Fuu is a young woman who is saved from a rowdy band of samurai while working in a small tea shop. The two people that come to her rescue are a wandering rogue named Mugen and a calm ronin (wandering samurai) named Jin. In the process, they accidentally kill a magistrate’s son and are to be executed for their crimes. Fuu helps them escape in exchange for helping her find ‘the samurai that smells of sunflowers.’ The three embark on a journey filled with many twists and turns, all while learning more about each other and the things that changed them.
Plot and Story
Although time has passed since it finished airing, I think Samurai Champloo is still fondly remembered in certain anime circles. On the series as a whole, it’s one of my all-time favorite anime because it combines Edo style chanbara (sword-fighting movies) samurai fiction with a dash of modern hip hop. It can be fun and action packed while also really funny and bittersweet. Each episode presents different forms of storytelling that aren’t afraid to be innovative and tackle outside-the-box topics. There can be drama and tear filled moments, but also peculiar segments that are memorable and work surprisingly well.
For Samurai Champloo to be the work Watanabe released after his magnum opus Cowboy Bebop is no easy task. Thankfully, the anime holds it own style and stands out from its more well known predecessor. While Watanabe serves as chief director of the series, each episode has different directors and writers at the helm to keep things interesting. This has been a staple of every Watanabe led anime production. When you’re watching the series, you can tell they added their own distinctive qualities to the show while maintaining the story’s overall tone.
One of my favorite episodes is the eighth installment titled ‘The Art of Altercation’ where Mugen and Jin face off against a confident samurai asking them for a battle, accompanied by his beatboxing posse. Samurai Champloo blends these small touches of hip hop and rap culture seamlessly into this traditional narrative, even though it’s out of place within a historical context. Episode eighteen’s ‘War of the Words’ features modern style thugs trying to best each other through graffiti art and our main characters are somehow roped into resolving their conflict. Despite the odd timeline and influence of foreign culture, the anime does reference certain historical moments like the presence of Dutch people, the introduction of baseball, and the persecution of Christians in the country. There are many more great episodes I could go on about, but I want to avoid giving away more spoilers, so I recommend watching the series yourself and picking the one that means the most to you.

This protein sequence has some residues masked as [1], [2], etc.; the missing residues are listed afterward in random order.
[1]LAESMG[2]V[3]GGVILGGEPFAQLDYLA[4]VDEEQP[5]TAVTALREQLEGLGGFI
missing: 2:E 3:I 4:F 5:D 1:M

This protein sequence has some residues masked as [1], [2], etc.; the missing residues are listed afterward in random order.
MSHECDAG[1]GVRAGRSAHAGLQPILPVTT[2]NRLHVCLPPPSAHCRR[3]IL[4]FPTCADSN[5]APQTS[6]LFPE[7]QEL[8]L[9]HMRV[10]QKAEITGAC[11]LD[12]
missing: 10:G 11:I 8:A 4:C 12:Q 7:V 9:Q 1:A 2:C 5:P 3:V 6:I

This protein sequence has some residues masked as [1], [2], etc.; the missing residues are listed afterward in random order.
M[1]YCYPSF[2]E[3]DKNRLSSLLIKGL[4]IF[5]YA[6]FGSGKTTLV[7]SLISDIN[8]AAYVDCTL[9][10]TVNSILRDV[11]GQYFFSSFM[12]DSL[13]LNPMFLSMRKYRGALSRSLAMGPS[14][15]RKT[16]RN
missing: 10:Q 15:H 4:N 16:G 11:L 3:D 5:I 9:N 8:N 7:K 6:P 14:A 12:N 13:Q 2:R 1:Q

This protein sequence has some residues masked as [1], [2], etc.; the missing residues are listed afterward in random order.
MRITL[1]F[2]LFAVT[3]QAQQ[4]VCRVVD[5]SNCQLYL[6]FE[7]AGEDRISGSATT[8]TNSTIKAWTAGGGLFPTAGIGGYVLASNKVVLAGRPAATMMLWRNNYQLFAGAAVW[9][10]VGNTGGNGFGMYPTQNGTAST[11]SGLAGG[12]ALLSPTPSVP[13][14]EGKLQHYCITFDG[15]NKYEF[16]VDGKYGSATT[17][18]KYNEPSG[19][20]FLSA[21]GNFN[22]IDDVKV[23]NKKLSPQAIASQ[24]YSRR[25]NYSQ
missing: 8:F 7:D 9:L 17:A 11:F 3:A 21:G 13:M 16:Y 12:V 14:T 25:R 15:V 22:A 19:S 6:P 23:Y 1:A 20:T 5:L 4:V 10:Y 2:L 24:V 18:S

The linchpin of the series is Fuu’s search for her long lost father. Although episodes are mostly standalone like many of Watanabe’s other productions, we’re given clues in certain episodes that gradually help us understand her father’s background and why he left Fuu in the first place. The search ends on a sombre note, but Fuu receives enough closure from the experience to accept it and move on. For many characters like her, they’re given strong narrative arcs that highlights their backstory and shows how they’ve evolved from these experiences. So not only do you know more about Fuu, but you also delve into the personalities of Mugen and Jin are.
Fuu’s relationship with both Jin and Mugen is one of the strong points of the anime because she serves as the mediator between them, who are constantly bickering with each other due to their differences. Seeing all three of them together guides the overall narrative and you want to know more about them. You want to see how they deal with the many people and situations they encounter on their journey. Thus, the last episode brings their time together to a close, but you’ll feel satisfied that they finished what they needed to do.
As the saying goes, it’s not necessarily about the goal, but the journey taken to reach it. I think this message greatly fits what Samurai Champloo is all about. You can definitely enjoy it for its sword fights, music, or the diverse cast of characters. What really drives the series home, however, is the many travels taken by Mugen, Jin, and Fuu. Their long trek across Japan makes watching this anime all the more worthwhile to enjoy to its fullest.
The Historical Accuracy of ‘Samurai Champloo’